The moment I extend my hand towards them she gives me a warning growl, so I just stroke the top of her head, and baby-talk her to sleep.

The moment I try to leave, she whimpers, pleads, moans, and I have no choice but to spend the rest of the night caressing and comforting her as she snugly curls around and protectively mothers her “babies”.

We observe her with amusement as she moves restlessly, searching for her “babies”, collecting new “babies” like my socks, a tennis ball, a sneaker, carrying them to the nest she has built outside, and then back to her sleeping place inside, and to secluded corners of the house, trying to mother them.

Sherry’s changed, become more mature and lovable, acting like a true lady, and I wonder what’s happened to the naughty girl she was once.

No more the playful bow pose of hers, now it’s just an affectionate tender look.

No more the insatiable round-the-clock hunger, but a sophisticated food-faddiness I cannot comprehend – she wants to be pampered, fed lovingly.

And her maternal instincts aroused, like a good mother she’s always protecting her “babies”.

My wife is anxious, “Look, she’s filling up. I think she’s got real pups in her womb. Let’s take her to the vet.”

The vet examines Sherry and says, “She’s not pregnant. It’s a ‘false pregnancy’ -Pseudocyesis - that's the medical term... ”

“False Pregnancy...?” my wife asks.

“Her body and her mind thinks she is pregnant. All the hormones are present... only the puppies are missing.”

“What should we do...?”

“Nothing much. It’s best to let it run its normal course and wear out. But if you want, I’ll give her a hormone injection.”

“No. No,” I say. “Let nature run its course.”

Actually I’m enjoying Sherry’s false pregnancy – it’s been a delightful experience so far, and am curious for more amusing things to happen.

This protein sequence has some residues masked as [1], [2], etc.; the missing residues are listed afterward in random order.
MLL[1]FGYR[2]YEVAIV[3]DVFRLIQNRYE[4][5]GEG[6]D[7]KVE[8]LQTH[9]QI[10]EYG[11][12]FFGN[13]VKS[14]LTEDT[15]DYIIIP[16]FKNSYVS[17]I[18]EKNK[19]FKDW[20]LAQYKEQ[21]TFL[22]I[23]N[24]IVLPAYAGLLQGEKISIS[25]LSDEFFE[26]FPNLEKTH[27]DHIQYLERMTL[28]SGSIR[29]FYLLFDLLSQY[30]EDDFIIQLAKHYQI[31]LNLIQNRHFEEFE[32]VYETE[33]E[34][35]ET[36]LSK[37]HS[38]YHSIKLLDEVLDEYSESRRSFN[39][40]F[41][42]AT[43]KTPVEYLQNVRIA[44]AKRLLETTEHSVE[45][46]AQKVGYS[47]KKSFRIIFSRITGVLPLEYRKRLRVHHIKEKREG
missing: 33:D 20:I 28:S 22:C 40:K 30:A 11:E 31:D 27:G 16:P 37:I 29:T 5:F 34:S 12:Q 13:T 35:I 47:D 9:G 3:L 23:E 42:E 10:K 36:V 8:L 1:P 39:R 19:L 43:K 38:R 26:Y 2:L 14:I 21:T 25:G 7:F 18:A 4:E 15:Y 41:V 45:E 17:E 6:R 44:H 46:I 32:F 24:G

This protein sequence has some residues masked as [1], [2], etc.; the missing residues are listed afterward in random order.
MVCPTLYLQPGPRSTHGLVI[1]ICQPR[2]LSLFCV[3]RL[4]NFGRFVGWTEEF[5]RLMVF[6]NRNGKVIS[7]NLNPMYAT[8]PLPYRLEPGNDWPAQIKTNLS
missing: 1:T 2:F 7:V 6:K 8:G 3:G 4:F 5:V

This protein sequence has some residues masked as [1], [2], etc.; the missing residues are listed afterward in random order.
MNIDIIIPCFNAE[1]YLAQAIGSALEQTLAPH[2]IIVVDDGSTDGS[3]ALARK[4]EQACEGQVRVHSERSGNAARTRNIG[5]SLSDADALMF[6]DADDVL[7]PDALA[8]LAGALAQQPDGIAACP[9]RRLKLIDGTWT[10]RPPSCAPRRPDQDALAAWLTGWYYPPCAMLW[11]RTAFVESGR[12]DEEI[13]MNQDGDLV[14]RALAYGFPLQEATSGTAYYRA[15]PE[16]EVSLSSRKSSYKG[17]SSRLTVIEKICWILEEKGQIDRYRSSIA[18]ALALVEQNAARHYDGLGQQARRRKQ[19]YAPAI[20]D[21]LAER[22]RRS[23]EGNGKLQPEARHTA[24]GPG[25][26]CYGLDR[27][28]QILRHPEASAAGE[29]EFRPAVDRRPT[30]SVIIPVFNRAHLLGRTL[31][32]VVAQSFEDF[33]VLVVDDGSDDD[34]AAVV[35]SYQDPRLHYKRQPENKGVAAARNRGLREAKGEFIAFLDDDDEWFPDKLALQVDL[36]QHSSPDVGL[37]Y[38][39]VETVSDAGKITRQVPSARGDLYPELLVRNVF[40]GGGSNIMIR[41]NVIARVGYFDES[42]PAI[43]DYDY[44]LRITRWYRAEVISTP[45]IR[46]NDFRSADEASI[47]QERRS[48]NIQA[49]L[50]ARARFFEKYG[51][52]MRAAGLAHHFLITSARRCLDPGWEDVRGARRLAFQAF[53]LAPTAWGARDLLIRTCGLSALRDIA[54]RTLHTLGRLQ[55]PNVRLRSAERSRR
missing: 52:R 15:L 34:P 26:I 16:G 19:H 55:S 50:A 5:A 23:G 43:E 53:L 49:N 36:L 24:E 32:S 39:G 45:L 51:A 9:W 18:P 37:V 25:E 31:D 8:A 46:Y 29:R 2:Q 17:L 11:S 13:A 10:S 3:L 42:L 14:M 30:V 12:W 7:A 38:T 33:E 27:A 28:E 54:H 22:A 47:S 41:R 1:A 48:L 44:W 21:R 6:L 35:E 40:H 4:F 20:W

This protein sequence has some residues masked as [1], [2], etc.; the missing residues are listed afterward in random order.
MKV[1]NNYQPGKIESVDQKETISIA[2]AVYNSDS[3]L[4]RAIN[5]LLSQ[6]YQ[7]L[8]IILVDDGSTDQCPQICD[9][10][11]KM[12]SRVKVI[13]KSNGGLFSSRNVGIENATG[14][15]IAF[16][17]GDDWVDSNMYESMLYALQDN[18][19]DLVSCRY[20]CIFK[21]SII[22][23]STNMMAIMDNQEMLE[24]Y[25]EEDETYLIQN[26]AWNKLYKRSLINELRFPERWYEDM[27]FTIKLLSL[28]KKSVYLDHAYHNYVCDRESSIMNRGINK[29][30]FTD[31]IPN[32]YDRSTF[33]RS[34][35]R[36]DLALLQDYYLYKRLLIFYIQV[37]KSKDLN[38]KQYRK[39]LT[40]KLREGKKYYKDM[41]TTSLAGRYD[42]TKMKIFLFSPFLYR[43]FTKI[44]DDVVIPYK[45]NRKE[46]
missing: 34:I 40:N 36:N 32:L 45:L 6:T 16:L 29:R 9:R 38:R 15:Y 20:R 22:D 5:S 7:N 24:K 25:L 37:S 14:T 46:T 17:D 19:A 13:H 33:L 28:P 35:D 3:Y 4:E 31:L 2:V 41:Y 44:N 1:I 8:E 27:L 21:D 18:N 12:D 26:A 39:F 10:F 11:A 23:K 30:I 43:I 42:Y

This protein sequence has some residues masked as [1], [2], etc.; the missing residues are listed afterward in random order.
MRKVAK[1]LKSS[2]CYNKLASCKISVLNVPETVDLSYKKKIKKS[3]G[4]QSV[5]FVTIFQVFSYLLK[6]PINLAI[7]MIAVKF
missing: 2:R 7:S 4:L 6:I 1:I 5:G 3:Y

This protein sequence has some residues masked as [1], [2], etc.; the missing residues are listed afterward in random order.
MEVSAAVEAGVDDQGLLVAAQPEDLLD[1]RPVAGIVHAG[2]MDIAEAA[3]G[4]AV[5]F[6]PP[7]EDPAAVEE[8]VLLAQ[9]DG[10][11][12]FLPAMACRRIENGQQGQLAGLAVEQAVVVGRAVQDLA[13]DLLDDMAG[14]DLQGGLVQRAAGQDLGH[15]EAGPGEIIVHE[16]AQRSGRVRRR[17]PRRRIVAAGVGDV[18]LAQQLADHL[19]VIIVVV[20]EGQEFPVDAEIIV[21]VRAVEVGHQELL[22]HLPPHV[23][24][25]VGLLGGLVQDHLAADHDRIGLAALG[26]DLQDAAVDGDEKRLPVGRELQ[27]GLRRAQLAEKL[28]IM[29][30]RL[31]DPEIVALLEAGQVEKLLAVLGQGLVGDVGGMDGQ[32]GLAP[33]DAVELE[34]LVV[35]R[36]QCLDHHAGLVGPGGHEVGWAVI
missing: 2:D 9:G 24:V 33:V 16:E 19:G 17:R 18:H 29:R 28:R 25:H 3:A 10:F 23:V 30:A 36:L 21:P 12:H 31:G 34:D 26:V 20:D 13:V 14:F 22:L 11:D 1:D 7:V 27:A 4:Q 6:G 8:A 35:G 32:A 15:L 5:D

I have read somewhere that once a dog has had a false pregnancy she is likely to have it again.

No sweat...!

I’m waiting for her next false pregnancy, and then when she’s had enough “dry runs” we will go in for the real thing.

Meanwhile we all are going to enjoy watching the antics of Sherry and her babies...

(This happened six years ago, in 2007, and is an excerpt from the book I am writing about Sherry and Me)

VIKRAM KARVE
Copyright © Vikram Karve 
Vikram Karve has asserted his right under the Copyright, Designs and Patents Act 1988 to be identified as the author of this work. 
© vikram karve., all rights reserved. 

Disclaimer:
All stories in this blog are a work of fiction. The characters do not exist and are purely imaginary. Any resemblance to persons, living or dead, is purely coincidental.
NB
No part of this Blog may be reproduced or utilized in any form or by any means, electronic or mechanical including photocopying or by any information storage and retrieval system, without permission in writing from the Blog Author Vikram Karve who holds the copyright.
Copyright © Vikram Karve (All Rights Reserved)

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About Vikram Karve

A creative person with a zest for life, Vikram Karve is a retired Naval Officer turned full time writer and blogger. Educated at IIT Delhi, IIT (BHU) Varanasi, The Lawrence School Lovedale and Bishops School Pune, Vikram has published two books: COCKTAIL a collection of fiction short stories about relationships (2011) and APPETITE FOR A STROLL a book of Foodie Adventures (2008) and is currently working on his novel and a book of vignettes and an anthology of short fiction. An avid blogger, he has written a number of fiction short stories and creative non-fiction articles on a variety of topics including food, travel, philosophy, academics, technology, management, health, pet parenting, teaching stories and self help in magazines and published a large number of professional  and academic research papers in journals and edited in-house journals and magazines for many years, before the advent of blogging. Vikram has taught at a University as a Professor for 15 years and now teaches as a visiting faculty and devotes most of his time to creative writing and blogging. Vikram Karve lives in Pune India with his family and muse - his pet dog Sherry with whom he takes long walks thinking creative thoughts.

Vikram Karve Academic and Creative Writing Journal: http://karvediat.blogspot.com
Professional Profile Vikram Karve: http://www.linkedin.com/in/karve
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Email: vikramwamankarve@gmail.com
Twitter: @vikramkarve
      
© vikram karve., all rights reserved.

First Posted by me in my Creative Writing Blog in the year 2007